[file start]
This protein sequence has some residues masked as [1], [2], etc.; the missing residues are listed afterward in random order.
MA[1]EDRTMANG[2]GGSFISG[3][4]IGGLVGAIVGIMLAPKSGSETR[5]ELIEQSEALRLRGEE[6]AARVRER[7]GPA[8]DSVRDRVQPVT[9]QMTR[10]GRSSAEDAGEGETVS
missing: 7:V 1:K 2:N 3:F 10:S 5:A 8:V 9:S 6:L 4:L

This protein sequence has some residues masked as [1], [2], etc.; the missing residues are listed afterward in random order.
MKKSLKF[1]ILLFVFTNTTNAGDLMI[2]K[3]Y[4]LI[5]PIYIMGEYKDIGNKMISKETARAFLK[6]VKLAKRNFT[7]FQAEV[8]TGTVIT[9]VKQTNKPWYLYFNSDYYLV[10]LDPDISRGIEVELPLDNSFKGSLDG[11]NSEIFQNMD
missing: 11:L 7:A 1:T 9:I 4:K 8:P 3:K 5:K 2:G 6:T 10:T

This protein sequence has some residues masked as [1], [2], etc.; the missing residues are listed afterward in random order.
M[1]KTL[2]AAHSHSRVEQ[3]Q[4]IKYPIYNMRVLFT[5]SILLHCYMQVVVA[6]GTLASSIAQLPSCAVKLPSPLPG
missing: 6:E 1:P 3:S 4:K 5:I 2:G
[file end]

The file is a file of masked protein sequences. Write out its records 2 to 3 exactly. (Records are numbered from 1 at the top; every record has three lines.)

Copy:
This protein sequence has some residues masked as [1], [2], etc.; the missing residues are listed afterward in random order.
MKKSLKF[1]ILLFVFTNTTNAGDLMI[2]K[3]Y[4]LI[5]PIYIMGEYKDIGNKMISKETARAFLK[6]VKLAKRNFT[7]FQAEV[8]TGTVIT[9]VKQTNKPWYLYFNSDYYLV[10]LDPDISRGIEVELPLDNSFKGSLDG[11]NSEIFQNMD
missing: 11:L 7:A 1:T 9:I 4:K 8:P 3:K 5:K 2:G 6:T 10:T

This protein sequence has some residues masked as [1], [2], etc.; the missing residues are listed afterward in random order.
M[1]KTL[2]AAHSHSRVEQ[3]Q[4]IKYPIYNMRVLFT[5]SILLHCYMQVVVA[6]GTLASSIAQLPSCAVKLPSPLPG
missing: 6:E 1:P 3:S 4:K 5:I 2:G